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California is getting its first real autonomous delivery service thanks to Nuro and 7-Eleven

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The delivery company is launching with its self-driving Priuses before moving on to its R2 robots

Nuro, a leader in autonomous delivery vehicles, is kicking off a new service in California in partnership with 7-Eleven. The company will deliver convenience store products to customers in its autonomous Toyota Prius vehicles, which will include a safety driver behind the wheel, before eventually shifting over to its fully driverless R2 delivery vehicles.

The service will only be available to residents who live in proximity to the 7-Eleven store at 1905 Latham Street in Mountain View, from 8AM–9PM, seven days a week. Customers can order items like pizza, chips, beverages, and household items through 7-Eleven’s “7NOW” delivery app, although age-restricted items, like alcohol and cigarettes, won’t be available.

Orders will be delivered in 30 minutes or less, and customers will have to leave their home to retrieve the items from the delivery vehicle while it’s parked on the street. (The Nuro safety driver will not bring the items to the door, as the company is aiming to simulate a completely human-free delivery process.)

Nuro wouldn’t disclose the number of vehicles it will deploy as part of this early version of its service, nor would it say how soon it plans to shift deliveries to its R2 robots. “Nuro and 7-Eleven will make the joint decision to introduce R2 into the delivery fleet as soon as possible,” a spokesperson said.

Nuro, which is valued at $5 billion, was founded in 2016 by Dave Ferguson and Jiajun Zhu, two veterans of the Google self-driving car project that would go on to become Waymo. Nuro is one of the few US companies to be operating fully driverless vehicles — that is, vehicles without safety drivers behind the wheel — on public roads today. Its R2 vehicle is about half as wide as a compact sedan, shorter than most cars, and there’s no room inside for human passengers or drivers.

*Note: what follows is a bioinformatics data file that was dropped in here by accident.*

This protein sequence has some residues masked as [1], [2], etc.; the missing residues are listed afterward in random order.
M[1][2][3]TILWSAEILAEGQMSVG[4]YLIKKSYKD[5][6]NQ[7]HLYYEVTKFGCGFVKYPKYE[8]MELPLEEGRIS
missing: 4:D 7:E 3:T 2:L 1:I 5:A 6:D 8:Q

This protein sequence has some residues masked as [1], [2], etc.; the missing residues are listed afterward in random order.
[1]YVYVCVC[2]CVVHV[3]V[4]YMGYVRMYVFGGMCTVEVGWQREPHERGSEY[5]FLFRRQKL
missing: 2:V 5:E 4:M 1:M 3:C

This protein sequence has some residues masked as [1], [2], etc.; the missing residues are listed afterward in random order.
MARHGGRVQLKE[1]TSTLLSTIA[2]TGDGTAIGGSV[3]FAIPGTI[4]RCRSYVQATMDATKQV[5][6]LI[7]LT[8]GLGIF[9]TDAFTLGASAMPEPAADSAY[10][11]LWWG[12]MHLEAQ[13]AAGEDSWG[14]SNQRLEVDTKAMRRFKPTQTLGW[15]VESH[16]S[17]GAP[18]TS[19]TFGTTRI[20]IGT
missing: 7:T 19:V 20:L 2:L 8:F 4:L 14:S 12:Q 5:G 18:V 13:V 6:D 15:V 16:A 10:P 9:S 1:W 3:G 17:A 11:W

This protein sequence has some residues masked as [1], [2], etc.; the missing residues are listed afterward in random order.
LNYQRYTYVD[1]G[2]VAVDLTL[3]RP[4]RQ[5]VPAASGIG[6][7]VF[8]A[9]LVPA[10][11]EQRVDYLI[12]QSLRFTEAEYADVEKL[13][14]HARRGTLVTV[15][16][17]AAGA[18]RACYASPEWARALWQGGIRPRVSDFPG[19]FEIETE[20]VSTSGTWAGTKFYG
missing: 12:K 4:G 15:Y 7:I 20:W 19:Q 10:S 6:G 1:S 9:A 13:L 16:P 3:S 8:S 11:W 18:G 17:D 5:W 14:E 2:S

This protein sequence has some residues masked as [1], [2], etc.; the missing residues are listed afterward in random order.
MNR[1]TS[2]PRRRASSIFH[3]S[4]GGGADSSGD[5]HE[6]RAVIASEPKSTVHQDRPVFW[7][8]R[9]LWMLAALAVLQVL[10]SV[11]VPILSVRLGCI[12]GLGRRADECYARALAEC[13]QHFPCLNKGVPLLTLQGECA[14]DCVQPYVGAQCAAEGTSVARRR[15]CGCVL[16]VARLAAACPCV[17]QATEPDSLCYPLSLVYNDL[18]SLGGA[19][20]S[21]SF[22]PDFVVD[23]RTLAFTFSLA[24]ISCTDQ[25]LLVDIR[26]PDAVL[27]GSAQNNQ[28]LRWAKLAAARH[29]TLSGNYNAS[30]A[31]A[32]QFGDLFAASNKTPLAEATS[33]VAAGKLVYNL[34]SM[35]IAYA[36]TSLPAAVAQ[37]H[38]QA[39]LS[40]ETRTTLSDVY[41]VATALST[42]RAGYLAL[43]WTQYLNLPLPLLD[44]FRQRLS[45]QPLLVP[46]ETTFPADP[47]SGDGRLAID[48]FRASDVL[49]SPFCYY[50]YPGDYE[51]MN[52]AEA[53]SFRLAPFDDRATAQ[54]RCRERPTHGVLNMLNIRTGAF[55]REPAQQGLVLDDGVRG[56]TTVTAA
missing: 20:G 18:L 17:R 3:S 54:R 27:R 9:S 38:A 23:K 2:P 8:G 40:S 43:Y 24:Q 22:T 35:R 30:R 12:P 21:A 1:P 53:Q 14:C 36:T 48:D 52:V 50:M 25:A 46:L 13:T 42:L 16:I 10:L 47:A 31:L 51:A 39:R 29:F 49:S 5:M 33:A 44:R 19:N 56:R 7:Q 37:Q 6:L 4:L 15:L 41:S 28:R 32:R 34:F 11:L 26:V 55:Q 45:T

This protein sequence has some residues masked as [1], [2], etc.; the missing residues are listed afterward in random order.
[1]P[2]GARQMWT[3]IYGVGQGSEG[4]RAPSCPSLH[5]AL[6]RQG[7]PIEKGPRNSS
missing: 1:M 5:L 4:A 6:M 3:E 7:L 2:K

The R2 is an updated version of Nuro’s original R1 prototype, with around 50 percent more capacity (which translates into about 18 more grocery bags). The company plans on producing a third-generation vehicle at its new facility in Nevada once it is fully operational in 2022.

The company is relatively unknown compared to its rivals in the autonomous vehicle space, mostly because of its focus on delivery and not ferrying human passengers in robotaxis. Still, Nuro has made progress on the regulatory front, becoming the first company to receive a special exemption from certain federal safety requirements and recently getting the green light to charge money for its deliveries in California.

Nuro vehicles are already being used for grocery deliveries, pizza, and deliveries from CVS Pharmacy stores in Houston, Texas. In 2020, Nuro used its vehicles to transport medical supplies around two California stadiums that were converted into treatment facilities for patients with COVID-19.